Jewel represents a new typology which combines retail spaces, passenger conveniences and a garden within a climate-controlled glass enclosure that places Singapore on the world traveller’s radar.
Sparkletots large preschool at Punggol
The school reinvents the notion of a conventional childcare centre in Singapore by providing safety, security and inclusiveness through the inventive use of a circular architectural form.
All its 36 toddler and nursery classrooms, housing potentially 1,000 students, line the outer perimeter of the building. This frees up its centre – sheltered by a lightweight stretched membrane – for activities.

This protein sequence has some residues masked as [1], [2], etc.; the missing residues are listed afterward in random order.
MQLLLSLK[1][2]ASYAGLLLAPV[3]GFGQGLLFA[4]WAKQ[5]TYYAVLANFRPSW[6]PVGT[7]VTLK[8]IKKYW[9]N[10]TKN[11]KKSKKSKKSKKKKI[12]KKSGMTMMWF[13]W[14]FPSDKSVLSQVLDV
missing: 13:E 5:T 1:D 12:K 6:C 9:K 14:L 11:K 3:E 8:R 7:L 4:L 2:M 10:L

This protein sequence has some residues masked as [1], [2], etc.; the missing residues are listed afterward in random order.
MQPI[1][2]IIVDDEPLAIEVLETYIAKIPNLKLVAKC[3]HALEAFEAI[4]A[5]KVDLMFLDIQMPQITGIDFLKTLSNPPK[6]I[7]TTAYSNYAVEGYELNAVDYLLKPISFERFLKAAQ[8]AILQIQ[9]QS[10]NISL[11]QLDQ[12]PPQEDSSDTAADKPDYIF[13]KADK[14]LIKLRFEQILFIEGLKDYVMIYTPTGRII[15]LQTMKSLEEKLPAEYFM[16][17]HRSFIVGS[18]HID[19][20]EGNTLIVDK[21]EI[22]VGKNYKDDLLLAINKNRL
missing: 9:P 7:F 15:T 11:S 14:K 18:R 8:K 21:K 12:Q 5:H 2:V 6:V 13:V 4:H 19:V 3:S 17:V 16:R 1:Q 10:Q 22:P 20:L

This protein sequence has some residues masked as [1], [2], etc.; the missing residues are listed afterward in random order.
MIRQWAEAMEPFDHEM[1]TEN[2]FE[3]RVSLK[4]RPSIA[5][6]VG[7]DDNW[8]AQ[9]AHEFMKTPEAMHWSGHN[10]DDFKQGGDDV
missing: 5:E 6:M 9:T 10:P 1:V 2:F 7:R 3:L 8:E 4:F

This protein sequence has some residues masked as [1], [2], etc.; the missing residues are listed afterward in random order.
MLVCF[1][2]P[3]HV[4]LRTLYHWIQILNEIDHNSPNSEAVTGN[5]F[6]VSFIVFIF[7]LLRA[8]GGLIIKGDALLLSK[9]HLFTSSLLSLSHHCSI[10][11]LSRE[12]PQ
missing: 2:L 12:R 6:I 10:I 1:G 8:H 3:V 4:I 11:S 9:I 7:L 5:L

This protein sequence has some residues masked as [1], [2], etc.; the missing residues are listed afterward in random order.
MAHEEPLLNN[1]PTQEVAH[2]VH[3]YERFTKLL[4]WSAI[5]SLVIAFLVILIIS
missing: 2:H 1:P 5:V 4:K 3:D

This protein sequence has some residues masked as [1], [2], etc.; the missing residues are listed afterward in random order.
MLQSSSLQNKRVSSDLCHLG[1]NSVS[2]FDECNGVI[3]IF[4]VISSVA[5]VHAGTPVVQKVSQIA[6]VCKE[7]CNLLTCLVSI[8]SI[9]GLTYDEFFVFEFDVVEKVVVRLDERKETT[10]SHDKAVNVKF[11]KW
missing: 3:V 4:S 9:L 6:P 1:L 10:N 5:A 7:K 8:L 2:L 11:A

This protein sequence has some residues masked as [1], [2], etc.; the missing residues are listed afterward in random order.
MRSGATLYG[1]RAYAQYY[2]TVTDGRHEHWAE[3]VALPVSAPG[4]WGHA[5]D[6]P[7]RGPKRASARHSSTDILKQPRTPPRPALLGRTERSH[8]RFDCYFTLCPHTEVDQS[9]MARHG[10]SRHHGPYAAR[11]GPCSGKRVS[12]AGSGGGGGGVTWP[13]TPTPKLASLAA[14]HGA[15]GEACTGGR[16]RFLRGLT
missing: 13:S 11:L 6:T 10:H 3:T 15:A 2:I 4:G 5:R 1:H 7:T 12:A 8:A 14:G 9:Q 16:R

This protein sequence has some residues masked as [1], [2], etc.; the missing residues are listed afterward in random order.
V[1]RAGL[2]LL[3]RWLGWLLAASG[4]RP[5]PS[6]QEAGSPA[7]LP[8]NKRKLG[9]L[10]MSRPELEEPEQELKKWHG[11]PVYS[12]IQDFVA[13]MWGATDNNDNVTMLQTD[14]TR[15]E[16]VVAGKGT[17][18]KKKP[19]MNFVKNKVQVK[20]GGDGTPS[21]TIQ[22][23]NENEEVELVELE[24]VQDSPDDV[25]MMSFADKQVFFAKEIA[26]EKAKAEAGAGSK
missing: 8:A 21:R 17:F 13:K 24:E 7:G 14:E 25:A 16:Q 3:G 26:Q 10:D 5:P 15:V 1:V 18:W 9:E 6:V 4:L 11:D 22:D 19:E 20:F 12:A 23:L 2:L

An oculus roof brings in light and promotes airflow and cross ventilation, creating a cheerful space for play and striking up friendships.
Architects Ho Tzu Yin and Matthew Yeo from Laud Architects overcame a tight construction timeframe by using prefabricated elements and modular classroom designs. “Designing for children lets us become children again, to see the world from their point of view and be inspired by our own childhood experiences,” says Mr Ho.
“Interestingly, the school principal has observed her students becoming happier, friendlier and more communicative towards visitors as compared with those in other centres.”
This is a tropical urban village for seniors that harks back to “kampung” days, when the community bonded together over shared outdoor experiences.